- “Premium” content for registered users only (hey, gotta offer something shiny to get folks to cough up their email addresses!), powered by Plone’s best-of-breed workflow engine.
- Site member data is stored on-the-fly into the WhatCounts email broadcasting platform via their web services API, which lets Sightline send out targeted email updates to site members with content that can be customized based on member interests.
- We’re even using PlonePortlets, which gives the Sightline website team the ability to drag-and-drop sidebar elements into position. That, combined with Plone’s already-legendary usability, makes the daily routine of writing and posting content to the site a pleasure rather than a chore.
- An added bonus: we now offset the greenhouse gas emissions of our web servers by purchasing Green Tags, so Sightline is able to push those pixels without warming the globe too much.
All of this web wonkery is pretty neat. But what’s even more exciting to me is the fact that Sightline’s new website is almost literally the beating heart of the organization.
Being a thinktank is all about communicating effectively, and Sightline’s new website is their main communications channel to the media, to regional decisionmakers and to the public at large. Sightline.org provides a beautiful and powerful showcase for some of the best thinkers and writers in the Northwest environmental movement. I’m extremely proud of the work they’re doing, and of ONE/Northwest’s role in helping them do it bigger, faster and louder than ever before.
Finally, I need to end this post with a hearty shout out to my colleague Andrew Burkhalter, who poured his heart and soul into this project over the past few months. Sightline.org was (is!) a massive project with a thousand little fussy details, and Andrew did an amazing job of pushing the tools right out to the bleeding edge to deliver. I’m humbled and awed by his talent.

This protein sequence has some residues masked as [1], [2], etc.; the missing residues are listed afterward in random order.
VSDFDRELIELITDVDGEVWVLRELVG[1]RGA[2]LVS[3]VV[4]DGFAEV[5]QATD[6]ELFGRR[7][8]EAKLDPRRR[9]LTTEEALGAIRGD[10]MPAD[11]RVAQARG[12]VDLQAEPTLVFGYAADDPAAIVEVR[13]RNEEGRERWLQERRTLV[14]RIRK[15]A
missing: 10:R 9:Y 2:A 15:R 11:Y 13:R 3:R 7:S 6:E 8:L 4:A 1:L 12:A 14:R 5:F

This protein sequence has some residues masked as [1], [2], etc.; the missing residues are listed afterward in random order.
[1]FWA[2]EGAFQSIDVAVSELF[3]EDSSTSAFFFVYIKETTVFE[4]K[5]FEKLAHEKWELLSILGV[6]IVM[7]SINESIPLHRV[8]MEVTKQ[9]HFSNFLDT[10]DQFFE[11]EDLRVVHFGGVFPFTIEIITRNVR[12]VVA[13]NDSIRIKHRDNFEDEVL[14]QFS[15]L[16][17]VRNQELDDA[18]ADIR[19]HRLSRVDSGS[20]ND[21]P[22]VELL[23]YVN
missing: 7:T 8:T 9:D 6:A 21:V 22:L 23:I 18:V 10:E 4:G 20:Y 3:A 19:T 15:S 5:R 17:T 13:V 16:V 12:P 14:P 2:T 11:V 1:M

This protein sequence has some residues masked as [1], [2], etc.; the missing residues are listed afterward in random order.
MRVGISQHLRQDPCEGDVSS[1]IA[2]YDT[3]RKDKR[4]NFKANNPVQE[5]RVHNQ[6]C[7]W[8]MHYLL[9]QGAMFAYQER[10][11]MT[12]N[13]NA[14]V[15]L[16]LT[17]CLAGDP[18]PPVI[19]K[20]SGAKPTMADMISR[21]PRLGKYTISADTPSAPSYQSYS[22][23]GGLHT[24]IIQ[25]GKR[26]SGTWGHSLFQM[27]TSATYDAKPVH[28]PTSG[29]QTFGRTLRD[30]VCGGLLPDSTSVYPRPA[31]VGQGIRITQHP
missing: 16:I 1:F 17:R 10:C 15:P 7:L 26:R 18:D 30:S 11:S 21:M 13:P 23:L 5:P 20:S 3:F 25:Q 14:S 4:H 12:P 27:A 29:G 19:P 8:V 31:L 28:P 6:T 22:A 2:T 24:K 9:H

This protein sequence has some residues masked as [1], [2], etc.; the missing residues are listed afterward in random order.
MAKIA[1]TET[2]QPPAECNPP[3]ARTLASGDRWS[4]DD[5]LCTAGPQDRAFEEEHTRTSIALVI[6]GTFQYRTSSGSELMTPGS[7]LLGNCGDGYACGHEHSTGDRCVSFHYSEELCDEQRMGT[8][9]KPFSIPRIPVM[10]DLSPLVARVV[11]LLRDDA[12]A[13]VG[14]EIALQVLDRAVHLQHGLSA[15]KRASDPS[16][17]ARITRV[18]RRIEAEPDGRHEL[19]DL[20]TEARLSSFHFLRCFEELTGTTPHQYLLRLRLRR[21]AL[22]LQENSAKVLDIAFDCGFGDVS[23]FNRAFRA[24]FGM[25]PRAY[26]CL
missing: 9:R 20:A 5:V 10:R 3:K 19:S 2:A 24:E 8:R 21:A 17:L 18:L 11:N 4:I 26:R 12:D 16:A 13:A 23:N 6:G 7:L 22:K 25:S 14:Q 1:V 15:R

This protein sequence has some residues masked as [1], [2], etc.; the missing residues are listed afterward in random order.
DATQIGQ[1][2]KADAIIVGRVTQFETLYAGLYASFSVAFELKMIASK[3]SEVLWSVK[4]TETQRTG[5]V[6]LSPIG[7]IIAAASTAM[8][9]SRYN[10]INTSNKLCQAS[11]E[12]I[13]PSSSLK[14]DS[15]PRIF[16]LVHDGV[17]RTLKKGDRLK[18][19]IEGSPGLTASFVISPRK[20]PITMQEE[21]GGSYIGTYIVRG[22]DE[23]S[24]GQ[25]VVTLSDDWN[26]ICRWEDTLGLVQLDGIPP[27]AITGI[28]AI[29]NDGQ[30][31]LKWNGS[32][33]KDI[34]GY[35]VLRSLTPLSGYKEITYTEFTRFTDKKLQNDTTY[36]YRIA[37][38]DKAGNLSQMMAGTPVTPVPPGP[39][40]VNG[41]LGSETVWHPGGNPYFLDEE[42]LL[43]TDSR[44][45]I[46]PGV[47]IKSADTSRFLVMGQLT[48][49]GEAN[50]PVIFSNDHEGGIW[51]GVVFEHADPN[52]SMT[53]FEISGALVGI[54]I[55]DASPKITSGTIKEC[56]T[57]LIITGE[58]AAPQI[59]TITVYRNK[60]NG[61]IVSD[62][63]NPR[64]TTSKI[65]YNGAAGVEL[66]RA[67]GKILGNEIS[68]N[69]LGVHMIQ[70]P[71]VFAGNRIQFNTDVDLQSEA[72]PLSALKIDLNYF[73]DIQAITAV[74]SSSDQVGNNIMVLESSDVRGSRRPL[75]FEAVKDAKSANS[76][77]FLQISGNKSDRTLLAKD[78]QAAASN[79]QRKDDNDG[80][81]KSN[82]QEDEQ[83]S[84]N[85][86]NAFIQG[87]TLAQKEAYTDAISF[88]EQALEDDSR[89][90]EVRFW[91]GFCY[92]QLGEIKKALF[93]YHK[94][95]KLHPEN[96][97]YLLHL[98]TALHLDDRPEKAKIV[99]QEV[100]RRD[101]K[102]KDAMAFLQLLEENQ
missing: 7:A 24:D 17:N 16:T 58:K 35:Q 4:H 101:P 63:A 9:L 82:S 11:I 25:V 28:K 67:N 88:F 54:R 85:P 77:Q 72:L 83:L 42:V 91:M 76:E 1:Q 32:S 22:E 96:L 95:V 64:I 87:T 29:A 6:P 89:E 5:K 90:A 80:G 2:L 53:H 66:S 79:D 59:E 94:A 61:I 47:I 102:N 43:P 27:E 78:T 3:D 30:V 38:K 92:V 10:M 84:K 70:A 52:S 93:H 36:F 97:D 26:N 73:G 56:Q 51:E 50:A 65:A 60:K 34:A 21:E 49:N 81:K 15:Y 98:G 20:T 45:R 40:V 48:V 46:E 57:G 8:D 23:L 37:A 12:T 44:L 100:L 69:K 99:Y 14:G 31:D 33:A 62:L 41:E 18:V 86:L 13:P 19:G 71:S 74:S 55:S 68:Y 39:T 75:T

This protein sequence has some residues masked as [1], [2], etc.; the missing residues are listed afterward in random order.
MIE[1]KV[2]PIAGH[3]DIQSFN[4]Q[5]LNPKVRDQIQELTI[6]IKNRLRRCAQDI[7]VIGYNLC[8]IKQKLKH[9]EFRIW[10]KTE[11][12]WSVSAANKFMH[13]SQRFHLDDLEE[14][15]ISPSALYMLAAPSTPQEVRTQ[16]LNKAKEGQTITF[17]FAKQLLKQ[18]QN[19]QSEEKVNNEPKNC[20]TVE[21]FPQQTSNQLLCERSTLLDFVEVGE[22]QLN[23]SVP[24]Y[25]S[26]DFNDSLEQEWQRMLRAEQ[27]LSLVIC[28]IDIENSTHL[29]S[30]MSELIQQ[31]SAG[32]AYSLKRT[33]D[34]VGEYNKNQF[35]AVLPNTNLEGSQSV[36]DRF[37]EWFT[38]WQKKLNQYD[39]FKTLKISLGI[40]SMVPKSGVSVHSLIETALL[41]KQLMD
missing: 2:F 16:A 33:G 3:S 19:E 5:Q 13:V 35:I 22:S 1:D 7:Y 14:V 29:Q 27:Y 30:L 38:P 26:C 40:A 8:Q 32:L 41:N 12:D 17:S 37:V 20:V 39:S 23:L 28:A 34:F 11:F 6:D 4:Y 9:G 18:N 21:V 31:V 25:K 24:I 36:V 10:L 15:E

… and congrats to the crew at Grist, whose first-ever list of superlatives just got Kossed.
Dave Pollard is decoding secret messages:
- The Secret Message behind the success of the anti-smoking movement and the failure of the environmental movement: Fear drives people to act only when it’s personal.
- The Secret Message behind technophilia (the belief that technology will save us): Even atheists need a religion.
It’s not often that the grassroots environmental organizations I work with get national TV coverage, so I’m proud to report that this Sunday’s episode of “60 Minutes” will feature Helen Waller, a rancher from Circle, Montana and a leader at the Northern Plains Resource Council who is opposing Montana Governor Brian Schweitzer’s (D) risky schemes to strip mine eastern Montana coal and convert it into diesel fuel. (Turns out that strip mining is pretty bad for the air, land and water of Montana.)
I’ve been helping Northern Plains set up an action alert (powered by ActionStudio — thanks, Jeff, for the quick setup) so that folks who want to urge Governor Schweitzer to support faster, better, cheaper ways of createing clean renewable energy can share their opinion.